Learn about what Bluetooth Low Energy is and why it's important for mobile and Internet of Things (IoT) technology!
Bluetooth Low Energy (often referred to as Bluetooth LE, BLE, or Bluetooth Smart) takes the same Bluetooth technology used in our cars and mobile devices and allows it to constantly run and collect data use very little energy. Bluetooth Smart Low Energy allows devices like toys, wearables, and appliances to function for months at a time without needing more than the standard coin cell batteries. Bluetooth LE is often used for devices that fall into the Internet of Things (IoT) categories, using efficient low energy to power sensors in pedometers, glucose monitors, security devices and features, smartphones and computers, and much more. BLE devices use much less power than standard Bluetooth connections, while still offering close to the same Bluetooth connectivity at about one-half of its range. The folks over at Google claim devices running Bluetooth Low Energy are designed to last "years" without needing a new battery or recharge.
Related External Content: Google’s Internet of Things platform gets Bluetooth update
Why Low Energy Is Important
Due to its inexpensive and energy efficient properties, Bluetooth Low Energy is ideal for IoT devices that rely on the constant collection of data. BLE has given developers the ability to make leaps and bounds when developing for wearable technology and devices that can be controlled remotely or via mobile devices. Developers in the consumer electronic and internet-connected (IoT) machine industries utilize Bluetooth Low Energy technology not only due to its low cost and long battery life, but also due to its ease of deployment into existing appliances and compatibility with current technology. From health monitors to smart watches and fitness trackers, Bluetooth LE can use a dime-sized battery for up to a year to send short-range wireless data.
For developers, this means creating technology that takes advantage of 24-7 data collection, extremely low energy requirements, and wireless communications in an inexpensive, flexible environment.
definitions from Nordic Semi
1. A "Bluetooth smart" device must have these three specifications: 1. Incorporate Bluetooth v4.0(or higher) with Generic Attribute (GATT)-based architecture; 2 feature a Bluetooth low energy radio, and use the GATT-based architecture to enable particular functionality of the device.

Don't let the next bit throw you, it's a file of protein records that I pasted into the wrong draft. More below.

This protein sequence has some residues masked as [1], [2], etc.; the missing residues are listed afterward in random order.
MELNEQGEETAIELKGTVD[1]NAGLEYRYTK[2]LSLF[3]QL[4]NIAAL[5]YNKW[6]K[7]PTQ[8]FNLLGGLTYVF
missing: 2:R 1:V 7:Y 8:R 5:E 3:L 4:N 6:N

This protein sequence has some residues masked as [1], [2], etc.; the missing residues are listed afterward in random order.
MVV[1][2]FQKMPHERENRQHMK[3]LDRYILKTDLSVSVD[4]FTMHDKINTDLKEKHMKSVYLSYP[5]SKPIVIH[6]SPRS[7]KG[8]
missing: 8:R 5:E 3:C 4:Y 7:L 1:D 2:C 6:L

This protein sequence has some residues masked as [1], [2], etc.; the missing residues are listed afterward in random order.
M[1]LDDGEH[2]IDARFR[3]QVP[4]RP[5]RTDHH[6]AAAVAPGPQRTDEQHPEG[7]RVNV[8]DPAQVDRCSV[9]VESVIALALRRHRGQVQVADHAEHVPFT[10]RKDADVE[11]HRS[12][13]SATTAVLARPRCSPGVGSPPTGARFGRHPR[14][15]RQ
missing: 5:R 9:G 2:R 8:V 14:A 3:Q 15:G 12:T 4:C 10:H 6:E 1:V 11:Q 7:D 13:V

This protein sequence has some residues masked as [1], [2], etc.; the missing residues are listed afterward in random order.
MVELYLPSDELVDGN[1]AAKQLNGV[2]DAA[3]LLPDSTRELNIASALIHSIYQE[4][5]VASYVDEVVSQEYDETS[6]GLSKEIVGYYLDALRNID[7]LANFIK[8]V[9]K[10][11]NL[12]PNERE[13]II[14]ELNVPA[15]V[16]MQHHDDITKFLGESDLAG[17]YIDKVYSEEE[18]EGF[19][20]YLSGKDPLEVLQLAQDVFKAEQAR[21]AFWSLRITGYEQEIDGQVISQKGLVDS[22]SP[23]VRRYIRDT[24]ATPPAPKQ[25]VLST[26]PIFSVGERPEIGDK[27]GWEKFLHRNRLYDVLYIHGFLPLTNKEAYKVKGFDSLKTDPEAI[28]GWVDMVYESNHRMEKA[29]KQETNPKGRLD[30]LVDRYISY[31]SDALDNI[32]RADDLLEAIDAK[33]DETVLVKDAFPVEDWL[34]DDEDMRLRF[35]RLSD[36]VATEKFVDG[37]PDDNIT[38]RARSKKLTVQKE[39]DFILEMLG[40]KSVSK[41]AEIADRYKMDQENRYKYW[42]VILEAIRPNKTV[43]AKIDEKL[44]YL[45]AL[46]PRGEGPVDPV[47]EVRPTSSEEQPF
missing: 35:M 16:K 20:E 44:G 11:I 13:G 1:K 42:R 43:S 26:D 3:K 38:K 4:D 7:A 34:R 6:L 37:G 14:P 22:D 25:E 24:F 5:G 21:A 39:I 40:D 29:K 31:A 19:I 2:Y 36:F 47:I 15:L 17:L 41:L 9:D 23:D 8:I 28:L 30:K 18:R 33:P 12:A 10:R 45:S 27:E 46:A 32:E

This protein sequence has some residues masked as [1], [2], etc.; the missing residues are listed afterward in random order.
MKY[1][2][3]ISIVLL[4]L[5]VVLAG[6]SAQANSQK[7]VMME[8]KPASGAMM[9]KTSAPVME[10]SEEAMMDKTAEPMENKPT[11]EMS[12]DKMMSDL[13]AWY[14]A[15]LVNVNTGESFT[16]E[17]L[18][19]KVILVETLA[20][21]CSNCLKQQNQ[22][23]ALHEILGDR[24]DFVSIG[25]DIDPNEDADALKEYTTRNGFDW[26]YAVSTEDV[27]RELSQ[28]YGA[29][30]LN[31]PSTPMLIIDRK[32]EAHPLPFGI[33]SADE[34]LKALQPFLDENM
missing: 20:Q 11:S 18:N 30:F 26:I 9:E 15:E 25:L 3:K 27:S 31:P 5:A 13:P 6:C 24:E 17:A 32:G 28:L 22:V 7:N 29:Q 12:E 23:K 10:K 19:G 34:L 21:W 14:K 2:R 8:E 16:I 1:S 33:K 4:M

2. A "Bluetooth smart ready" qualified product must meet three similar requirements: Incorporate Bluetooth v4.0 (or higher) with GATT-based architecture; feature a Bluetooth v4.0 radio (BR/EDR + Bluetooth low energy) where both radio modes may be activated, individually or simultaneously, and provide a means by which the end user can choose to update functionality for a Bluetooth Smart device on the Bluetooth Smart Ready device.
3. Creators of Bluetooth smart ready products must provide a way for third parties to create and distribute applications that receive data from Bluetooth smart devices.
4. For the consumer, Bluetooth smart-ready devices make it possible for the user to update the functionality of a Bluetooth smart product. The user can download and install new apps to support any device, rather than upgrade their Bluetooth device after each update.
Bluetooth Low Energy makes it easy for app developers to create powerful and innovative new solutions that can communicate with every Bluetooth-enabled device out there. Considered to be developer-friendly and very low cost, BLE boasts an extremely flexible development architecture. Endless integration possibilities, coupled with powerful flexibility and incredible battery life, gives developers the power to continue to drive the Information Technology and IoT industries forward faster than every before.
Not all devices are created equal. Bluetooth-capable devices may not be compatible with both Bluetooth Smart and Bluetooth Low Energy. Usually, devices that are compatible with the standard Bluetooth technology are not compatible with Bluetooth Low Energy. Bluetooth 4.0 (the latest in standard Bluetooth technology) describes both BLE and Classic in its formal spec sheet. Bluetooth 4.0 and Bluetooth Low Energy use the same frequency to communicate with devices, but utilize different signaling protocols, meaning they are not inter-operable.
Recently, Google launched a new product called "Eddystone", an open format for BLE beacons to communicate directly with a user's device. To better assist developers building apps that incorporate BLE Technology, the tech giant is also debuting and API and making updates to its mobile support services. In addition to Eddystone and the new APIs, Google also plans to offer a method to efficiently manage a fleet of BLE Beacons.
Learn more about Google's Eddystone
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